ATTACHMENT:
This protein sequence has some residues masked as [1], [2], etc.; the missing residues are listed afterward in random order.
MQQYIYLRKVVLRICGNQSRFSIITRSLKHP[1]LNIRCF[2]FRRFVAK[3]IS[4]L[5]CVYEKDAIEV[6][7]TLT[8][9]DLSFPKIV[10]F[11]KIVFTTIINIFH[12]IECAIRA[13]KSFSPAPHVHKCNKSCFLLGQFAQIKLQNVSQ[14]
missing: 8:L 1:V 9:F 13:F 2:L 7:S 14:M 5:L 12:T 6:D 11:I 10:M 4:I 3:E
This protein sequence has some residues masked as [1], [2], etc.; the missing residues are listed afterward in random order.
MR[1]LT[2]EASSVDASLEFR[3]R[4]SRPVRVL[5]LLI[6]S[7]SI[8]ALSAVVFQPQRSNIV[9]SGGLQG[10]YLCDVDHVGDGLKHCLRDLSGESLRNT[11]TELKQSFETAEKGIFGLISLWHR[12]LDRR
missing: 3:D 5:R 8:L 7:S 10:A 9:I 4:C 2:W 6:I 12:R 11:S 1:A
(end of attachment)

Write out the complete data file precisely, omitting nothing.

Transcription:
This protein sequence has some residues masked as [1], [2], etc.; the missing residues are listed afterward in random order.
MQQYIYLRKVVLRICGNQSRFSIITRSLKHP[1]LNIRCF[2]FRRFVAK[3]IS[4]L[5]CVYEKDAIEV[6][7]TLT[8][9]DLSFPKIV[10]F[11]KIVFTTIINIFH[12]IECAIRA[13]KSFSPAPHVHKCNKSCFLLGQFAQIKLQNVSQ[14]
missing: 8:L 1:V 9:F 13:F 2:L 7:S 14:M 5:L 12:T 6:D 11:I 10:M 4:I 3:E
This protein sequence has some residues masked as [1], [2], etc.; the missing residues are listed afterward in random order.
MR[1]LT[2]EASSVDASLEFR[3]R[4]SRPVRVL[5]LLI[6]S[7]SI[8]ALSAVVFQPQRSNIV[9]SGGLQG[10]YLCDVDHVGDGLKHCLRDLSGESLRNT[11]TELKQSFETAEKGIFGLISLWHR[12]LDRR
missing: 3:D 5:R 8:L 7:S 10:A 9:I 4:C 2:W 6:I 12:R 11:S 1:A